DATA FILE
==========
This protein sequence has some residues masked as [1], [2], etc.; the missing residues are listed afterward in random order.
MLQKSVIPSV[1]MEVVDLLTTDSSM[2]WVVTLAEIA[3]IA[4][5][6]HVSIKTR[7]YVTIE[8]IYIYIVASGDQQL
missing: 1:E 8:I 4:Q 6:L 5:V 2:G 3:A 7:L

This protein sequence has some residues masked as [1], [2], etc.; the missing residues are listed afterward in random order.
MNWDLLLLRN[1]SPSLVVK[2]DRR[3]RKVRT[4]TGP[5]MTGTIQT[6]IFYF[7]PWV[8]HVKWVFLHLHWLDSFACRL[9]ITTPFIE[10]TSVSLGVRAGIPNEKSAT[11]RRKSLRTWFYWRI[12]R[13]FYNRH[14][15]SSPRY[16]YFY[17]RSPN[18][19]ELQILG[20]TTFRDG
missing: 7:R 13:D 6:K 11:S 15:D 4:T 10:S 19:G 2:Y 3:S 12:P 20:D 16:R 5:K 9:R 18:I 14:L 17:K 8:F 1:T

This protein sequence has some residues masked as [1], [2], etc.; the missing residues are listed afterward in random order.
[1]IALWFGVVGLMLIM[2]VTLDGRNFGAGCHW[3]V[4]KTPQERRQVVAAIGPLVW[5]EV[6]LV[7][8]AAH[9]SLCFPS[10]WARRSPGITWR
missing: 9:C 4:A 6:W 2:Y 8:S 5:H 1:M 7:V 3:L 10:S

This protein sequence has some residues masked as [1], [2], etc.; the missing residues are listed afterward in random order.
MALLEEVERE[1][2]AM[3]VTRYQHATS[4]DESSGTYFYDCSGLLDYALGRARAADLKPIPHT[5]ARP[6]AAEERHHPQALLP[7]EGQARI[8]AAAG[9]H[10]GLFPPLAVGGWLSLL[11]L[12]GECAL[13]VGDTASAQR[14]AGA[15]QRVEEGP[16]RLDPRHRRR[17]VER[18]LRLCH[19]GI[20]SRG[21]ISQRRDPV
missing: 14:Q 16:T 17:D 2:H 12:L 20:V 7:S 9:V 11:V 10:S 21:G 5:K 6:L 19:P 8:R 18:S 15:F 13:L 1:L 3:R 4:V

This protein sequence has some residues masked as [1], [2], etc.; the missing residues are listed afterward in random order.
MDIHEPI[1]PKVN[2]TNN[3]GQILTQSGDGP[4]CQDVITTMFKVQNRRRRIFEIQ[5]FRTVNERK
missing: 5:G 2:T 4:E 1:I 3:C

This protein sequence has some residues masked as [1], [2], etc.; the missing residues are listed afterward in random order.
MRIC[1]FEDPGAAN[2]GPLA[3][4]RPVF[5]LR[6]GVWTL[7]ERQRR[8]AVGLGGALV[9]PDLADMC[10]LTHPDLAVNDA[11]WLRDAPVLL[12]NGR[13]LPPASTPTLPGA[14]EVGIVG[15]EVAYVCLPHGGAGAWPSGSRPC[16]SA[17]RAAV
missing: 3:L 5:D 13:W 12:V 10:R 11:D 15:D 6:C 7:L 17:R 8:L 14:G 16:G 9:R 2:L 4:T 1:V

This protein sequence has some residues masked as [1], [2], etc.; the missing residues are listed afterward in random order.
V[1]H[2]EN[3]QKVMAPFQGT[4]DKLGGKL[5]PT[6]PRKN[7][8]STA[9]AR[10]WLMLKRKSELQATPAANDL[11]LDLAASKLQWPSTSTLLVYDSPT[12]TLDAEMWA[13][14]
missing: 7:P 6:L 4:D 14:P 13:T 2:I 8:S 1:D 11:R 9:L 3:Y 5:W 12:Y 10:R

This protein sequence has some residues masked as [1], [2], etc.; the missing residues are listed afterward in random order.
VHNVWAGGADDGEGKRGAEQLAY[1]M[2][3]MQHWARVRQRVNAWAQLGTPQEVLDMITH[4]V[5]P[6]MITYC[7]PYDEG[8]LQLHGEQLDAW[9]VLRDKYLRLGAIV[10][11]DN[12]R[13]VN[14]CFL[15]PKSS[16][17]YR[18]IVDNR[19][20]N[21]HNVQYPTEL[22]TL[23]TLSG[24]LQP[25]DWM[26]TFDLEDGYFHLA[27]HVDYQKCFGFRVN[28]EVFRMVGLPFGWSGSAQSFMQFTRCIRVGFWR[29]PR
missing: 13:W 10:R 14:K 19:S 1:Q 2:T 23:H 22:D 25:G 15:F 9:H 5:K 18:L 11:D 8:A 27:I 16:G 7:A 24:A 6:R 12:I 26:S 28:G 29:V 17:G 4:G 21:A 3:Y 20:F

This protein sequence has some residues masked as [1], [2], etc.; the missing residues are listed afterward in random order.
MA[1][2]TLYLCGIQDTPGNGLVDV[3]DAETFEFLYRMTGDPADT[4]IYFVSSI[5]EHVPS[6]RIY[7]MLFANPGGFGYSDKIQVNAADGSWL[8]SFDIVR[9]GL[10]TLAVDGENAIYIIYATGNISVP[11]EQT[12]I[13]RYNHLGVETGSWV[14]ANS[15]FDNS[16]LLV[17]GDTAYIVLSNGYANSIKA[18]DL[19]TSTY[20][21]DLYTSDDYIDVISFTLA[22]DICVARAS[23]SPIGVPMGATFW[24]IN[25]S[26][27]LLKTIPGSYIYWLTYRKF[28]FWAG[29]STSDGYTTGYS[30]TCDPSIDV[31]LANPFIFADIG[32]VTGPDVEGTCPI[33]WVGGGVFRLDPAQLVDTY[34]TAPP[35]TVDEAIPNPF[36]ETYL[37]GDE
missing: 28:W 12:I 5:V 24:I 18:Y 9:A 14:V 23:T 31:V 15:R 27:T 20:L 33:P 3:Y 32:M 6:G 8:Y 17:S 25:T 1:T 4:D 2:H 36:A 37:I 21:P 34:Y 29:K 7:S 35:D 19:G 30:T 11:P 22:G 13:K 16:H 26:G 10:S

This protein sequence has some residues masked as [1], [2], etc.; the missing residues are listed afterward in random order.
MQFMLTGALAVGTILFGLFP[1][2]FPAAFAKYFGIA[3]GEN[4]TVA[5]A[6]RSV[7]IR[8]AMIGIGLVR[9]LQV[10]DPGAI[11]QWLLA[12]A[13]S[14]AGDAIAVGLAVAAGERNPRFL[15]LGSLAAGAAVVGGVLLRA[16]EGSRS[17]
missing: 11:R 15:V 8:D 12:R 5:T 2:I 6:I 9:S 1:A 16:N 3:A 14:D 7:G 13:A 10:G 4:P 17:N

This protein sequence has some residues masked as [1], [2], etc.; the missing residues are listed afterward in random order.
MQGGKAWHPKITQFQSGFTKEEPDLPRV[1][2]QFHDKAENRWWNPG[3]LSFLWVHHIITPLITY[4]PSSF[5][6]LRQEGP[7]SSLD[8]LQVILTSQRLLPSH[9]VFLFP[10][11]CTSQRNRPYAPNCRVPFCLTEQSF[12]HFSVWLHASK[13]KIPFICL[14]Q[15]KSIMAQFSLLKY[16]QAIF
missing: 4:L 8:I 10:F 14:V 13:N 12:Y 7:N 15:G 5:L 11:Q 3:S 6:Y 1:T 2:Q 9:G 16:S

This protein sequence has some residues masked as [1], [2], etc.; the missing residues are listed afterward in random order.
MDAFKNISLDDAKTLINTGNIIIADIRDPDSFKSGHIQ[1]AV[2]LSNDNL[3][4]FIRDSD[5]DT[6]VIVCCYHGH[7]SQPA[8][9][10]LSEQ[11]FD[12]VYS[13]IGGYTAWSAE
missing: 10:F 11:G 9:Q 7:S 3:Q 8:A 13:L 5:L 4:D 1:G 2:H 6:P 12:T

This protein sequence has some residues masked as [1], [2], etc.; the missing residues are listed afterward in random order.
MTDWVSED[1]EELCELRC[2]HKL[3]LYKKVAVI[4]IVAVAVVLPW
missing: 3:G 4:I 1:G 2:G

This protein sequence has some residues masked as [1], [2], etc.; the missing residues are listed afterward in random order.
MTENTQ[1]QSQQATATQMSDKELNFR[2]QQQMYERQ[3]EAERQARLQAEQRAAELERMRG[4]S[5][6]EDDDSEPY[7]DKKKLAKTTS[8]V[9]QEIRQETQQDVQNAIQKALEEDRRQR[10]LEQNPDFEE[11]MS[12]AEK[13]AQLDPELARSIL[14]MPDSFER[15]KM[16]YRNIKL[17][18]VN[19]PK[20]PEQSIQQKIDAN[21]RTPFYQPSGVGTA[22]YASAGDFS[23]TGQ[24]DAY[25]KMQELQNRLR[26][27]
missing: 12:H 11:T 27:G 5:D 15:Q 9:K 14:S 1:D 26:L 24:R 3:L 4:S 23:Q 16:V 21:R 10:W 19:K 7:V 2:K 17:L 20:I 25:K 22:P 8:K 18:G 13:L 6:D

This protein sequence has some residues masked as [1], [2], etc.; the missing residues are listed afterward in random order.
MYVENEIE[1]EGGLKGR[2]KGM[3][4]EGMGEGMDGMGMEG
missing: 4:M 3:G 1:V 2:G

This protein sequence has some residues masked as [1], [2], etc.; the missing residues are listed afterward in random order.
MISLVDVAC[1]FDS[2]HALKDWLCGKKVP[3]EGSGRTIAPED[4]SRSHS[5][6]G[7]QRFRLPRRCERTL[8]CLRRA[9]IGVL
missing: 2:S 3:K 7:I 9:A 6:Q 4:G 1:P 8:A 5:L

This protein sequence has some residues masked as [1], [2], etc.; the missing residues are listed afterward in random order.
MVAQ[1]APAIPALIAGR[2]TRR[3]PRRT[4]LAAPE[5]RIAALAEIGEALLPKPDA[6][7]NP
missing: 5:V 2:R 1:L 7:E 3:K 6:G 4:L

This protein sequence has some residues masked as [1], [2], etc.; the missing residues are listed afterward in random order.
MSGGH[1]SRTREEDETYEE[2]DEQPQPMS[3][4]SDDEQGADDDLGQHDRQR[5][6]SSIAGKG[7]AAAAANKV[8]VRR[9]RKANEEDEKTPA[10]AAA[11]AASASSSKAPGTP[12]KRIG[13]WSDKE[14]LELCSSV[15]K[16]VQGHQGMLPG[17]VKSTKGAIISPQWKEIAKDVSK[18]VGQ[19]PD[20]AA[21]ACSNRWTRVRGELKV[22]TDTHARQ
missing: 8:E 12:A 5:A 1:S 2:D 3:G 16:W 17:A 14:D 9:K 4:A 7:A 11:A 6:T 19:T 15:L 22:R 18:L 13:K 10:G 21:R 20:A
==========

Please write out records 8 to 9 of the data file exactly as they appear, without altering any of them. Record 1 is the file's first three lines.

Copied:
This protein sequence has some residues masked as [1], [2], etc.; the missing residues are listed afterward in random order.
VHNVWAGGADDGEGKRGAEQLAY[1]M[2][3]MQHWARVRQRVNAWAQLGTPQEVLDMITH[4]V[5]P[6]MITYC[7]PYDEG[8]LQLHGEQLDAW[9]VLRDKYLRLGAIV[10][11]DN[12]R[13]VN[14]CFL[15]PKSS[16][17]YR[18]IVDNR[19][20]N[21]HNVQYPTEL[22]TL[23]TLSG[24]LQP[25]DWM[26]TFDLEDGYFHLA[27]HVDYQKCFGFRVN[28]EVFRMVGLPFGWSGSAQSFMQFTRCIRVGFWR[29]PR
missing: 13:W 10:R 14:K 19:S 1:Q 2:T 23:H 22:D 25:G 15:F 9:H 5:K 18:L 11:D 8:A 27:I 16:G 7:A 24:A 6:R 12:I 26:S 28:G 29:V 17:G 4:G 21:A 3:Y 20:F

This protein sequence has some residues masked as [1], [2], etc.; the missing residues are listed afterward in random order.
MA[1][2]TLYLCGIQDTPGNGLVDV[3]DAETFEFLYRMTGDPADT[4]IYFVSSI[5]EHVPS[6]RIY[7]MLFANPGGFGYSDKIQVNAADGSWL[8]SFDIVR[9]GL[10]TLAVDGENAIYIIYATGNISVP[11]EQT[12]I[13]RYNHLGVETGSWV[14]ANS[15]FDNS[16]LLV[17]GDTAYIVLSNGYANSIKA[18]DL[19]TSTY[20][21]DLYTSDDYIDVISFTLA[22]DICVARAS[23]SPIGVPMGATFW[24]IN[25]S[26][27]LLKTIPGSYIYWLTYRKF[28]FWAG[29]STSDGYTTGYS[30]TCDPSIDV[31]LANPFIFADIG[32]VTGPDVEGTCPI[33]WVGGGVFRLDPAQLVDTY[34]TAPP[35]TVDEAIPNPF[36]ETYL[37]GDE
missing: 28:W 12:I 5:V 24:I 18:Y 9:A 14:V 23:T 31:V 15:R 27:T 20:L 33:P 3:Y 32:M 6:G 8:Y 17:S 25:T 1:T 4:D 2:H 36:A 37:I 21:P 34:Y 29:K 7:S 35:D 19:G 30:T 11:P 22:G 13:K 16:H 26:G 10:S